Without proper cleanup and sanitation, the affected areas in your property could lead to potential health concerns and further damage. A minor issue like moisture left behind in carpets or furniture can escalate and cost far more money in the long term.
A professional property remediation company can assist you in a thorough cleanup. These experts have the knowledge and experience to sanitize affected areas properly.
Prevent Future Problems
After your septic system has been repaired or replaced, don’t get complacent! Schedule regular maintenance and inspections, follow proper household waste disposal, conserve water, and avoid activities that can damage your septic system, such as parking or driving over the drain field.
Preventing Septic Tank Failure
Septic tanks are essential to plumbing, requiring proper maintenance to avoid a malfunction. Prevention is always a surefire way to avoid disaster, so taking the following steps ensures everything will continue to run smoothly.
Regular Septic Tank Inspections and Maintenance
Have a certified professional conduct a regular inspection. A trained expert can assess the condition of your tank, check for leaks and cracks, and determine if there is any damage to the drainage field. A septic tank inspection should be conducted every three to five years, depending on the size of your household and the amount of wastewater produced.
During an inspection, a plumber will check your tank’s sludge and scum levels. If these levels are too high, it can lead to clogs and backups in your drainage system. They can also recommend pumping your tank to remove buildup and prevent further problems.
A professional plumber can also perform maintenance tasks such as cleaning and repairing the drain field and replacing damaged pipes.
Regular pumping is a critical step in septic tank maintenance. Over time, the solid waste in your septic tank will build up and form a layer of sludge at the bottom. If this layer becomes too thick, it can clog your drainage system and lead to failure.
It’s best to have your septic tank pumped every three to five years, along with your inspections. Regular pumping can remove any buildup and prevent problems from occurring.
Proper Waste Disposal
Proper waste disposal is another crucial element in preventing septic tank failure. Flushing non-biodegradable items such as paper towels, sanitary products, and wipes can lead to clogs and backups. Avoid pouring grease and oil down your drains, as they can solidify and lead to clogged pipes.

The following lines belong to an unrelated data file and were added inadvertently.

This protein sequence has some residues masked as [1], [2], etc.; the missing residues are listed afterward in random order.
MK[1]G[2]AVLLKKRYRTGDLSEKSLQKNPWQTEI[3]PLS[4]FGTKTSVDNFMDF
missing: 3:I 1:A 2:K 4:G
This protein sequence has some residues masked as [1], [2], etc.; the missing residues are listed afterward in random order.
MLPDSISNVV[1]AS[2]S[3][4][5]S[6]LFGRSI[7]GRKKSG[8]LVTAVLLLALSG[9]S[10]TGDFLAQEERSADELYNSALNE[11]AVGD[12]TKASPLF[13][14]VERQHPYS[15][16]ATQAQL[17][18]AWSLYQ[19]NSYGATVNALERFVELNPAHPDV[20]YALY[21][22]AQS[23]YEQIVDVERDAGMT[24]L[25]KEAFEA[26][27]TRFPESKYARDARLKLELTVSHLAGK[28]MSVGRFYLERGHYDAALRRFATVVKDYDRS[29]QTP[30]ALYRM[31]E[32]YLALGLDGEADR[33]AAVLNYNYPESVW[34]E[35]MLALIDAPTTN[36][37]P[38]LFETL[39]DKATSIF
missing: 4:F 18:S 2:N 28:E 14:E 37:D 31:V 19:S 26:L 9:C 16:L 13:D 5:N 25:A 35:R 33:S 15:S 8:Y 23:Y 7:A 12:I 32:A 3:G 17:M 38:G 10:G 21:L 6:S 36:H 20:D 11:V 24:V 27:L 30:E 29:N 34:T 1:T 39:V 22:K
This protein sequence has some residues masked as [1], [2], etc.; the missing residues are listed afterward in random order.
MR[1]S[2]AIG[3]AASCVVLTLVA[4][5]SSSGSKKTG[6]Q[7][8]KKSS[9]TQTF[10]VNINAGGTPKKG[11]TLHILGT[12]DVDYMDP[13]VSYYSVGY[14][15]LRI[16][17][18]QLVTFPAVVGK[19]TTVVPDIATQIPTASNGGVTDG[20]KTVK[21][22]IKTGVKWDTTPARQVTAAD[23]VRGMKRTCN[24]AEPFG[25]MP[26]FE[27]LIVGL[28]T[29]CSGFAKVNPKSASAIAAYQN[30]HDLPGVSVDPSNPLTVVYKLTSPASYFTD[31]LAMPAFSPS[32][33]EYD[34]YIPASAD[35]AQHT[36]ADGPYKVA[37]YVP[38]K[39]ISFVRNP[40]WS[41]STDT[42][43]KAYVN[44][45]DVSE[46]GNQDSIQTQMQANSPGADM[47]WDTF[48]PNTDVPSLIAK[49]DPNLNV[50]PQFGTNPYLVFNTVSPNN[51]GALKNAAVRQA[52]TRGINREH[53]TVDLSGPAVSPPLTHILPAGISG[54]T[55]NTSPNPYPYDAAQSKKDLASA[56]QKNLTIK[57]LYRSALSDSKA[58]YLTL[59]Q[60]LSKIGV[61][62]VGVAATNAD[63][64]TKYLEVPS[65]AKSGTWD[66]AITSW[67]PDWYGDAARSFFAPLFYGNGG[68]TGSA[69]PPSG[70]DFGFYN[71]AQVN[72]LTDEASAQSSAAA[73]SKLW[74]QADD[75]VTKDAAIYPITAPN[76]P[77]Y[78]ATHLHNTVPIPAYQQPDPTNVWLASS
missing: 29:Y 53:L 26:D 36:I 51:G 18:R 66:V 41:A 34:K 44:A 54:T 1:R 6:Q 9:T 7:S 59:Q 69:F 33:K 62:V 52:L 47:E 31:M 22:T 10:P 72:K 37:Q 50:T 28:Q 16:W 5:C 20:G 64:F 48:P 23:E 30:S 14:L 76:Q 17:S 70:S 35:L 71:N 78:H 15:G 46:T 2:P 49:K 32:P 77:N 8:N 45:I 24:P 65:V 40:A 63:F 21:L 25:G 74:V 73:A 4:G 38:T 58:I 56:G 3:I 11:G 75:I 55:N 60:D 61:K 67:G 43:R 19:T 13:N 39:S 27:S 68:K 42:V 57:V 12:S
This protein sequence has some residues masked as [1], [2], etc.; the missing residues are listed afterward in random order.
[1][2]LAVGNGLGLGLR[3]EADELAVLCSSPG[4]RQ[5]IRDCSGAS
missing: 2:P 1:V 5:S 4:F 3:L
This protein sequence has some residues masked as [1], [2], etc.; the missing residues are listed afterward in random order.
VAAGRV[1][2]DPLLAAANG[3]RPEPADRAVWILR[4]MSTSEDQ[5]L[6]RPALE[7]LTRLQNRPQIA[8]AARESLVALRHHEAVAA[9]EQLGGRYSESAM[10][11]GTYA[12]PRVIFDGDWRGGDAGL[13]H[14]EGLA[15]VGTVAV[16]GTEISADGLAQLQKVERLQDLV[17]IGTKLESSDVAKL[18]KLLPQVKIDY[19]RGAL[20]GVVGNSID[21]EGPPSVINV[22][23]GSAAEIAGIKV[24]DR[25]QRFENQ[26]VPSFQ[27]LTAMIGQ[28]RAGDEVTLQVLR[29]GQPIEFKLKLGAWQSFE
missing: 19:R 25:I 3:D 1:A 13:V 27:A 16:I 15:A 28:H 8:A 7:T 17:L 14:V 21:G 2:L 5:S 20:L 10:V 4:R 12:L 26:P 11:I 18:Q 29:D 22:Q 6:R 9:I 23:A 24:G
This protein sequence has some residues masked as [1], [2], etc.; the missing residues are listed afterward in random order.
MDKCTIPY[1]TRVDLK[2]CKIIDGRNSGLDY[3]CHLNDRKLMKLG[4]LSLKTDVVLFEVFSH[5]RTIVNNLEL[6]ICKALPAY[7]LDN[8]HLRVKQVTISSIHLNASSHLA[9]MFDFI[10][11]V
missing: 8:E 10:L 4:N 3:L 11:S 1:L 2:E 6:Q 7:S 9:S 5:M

To prevent clogs and backups, flush only human waste and toilet paper. Toss other materials in the garbage or through a separate waste disposal system. Grease and oil should be placed in a separate container and disposed of properly.
Conserving water is not only good for the environment but also for your septic tank. Excessive water use can overload your septic system, leading to backups and failure. To conserve water, fix leaky faucets and pipes, install low-flow showerheads and toilets, and avoid using water in excess when washing clothes or dishes.
Have massive loads of laundry to do? Spread your washing schedule a few days a week to give your septic system time to process the water properly. Too much water at once can overwhelm your septic system.
Maintain Your Drainage Field
In the drainage field, wastewater is poured into the soil for natural filtration. A functioning drainage system makes all the difference in preventing septic tank failure. Avoid parking or driving over your drainage system, as a disturbance can impact the soil and disrupt the natural filtration process.
Planting trees or shrubs near your septic system may lead to trouble in the future, as plant roots can penetrate and damage the drain pipes. Refrain from covering your drainage field with concrete or dense materials, as they can cause a problem.
Install a Filter
Installing a filter in your septic system can also help prevent septic tank failure. A filter can remove solids and debris from the wastewater before it enters the drain field, preventing clogs and backups. Filters are relatively inexpensive and easy to install, and they can extend the life of your septic system.
For the Best Solution to Your Faulty Septic Tanks, Call PuroClean!
When a septic tank fails, serious property damage can occur, and it can be incredibly difficult to clean up without professional help. Thankfully, PuroClean offers emergency water damage restoration caused by a failing septic system. Our highly trained technicians use industry-leading techniques that ensure proper sanitization and safe disposal of any contaminated materials in environmentally responsible ways. We work efficiently and immediately so your home or business returns to its pre-damage state as soon as possible. Call us today at (800) 775-7876 or visit our website.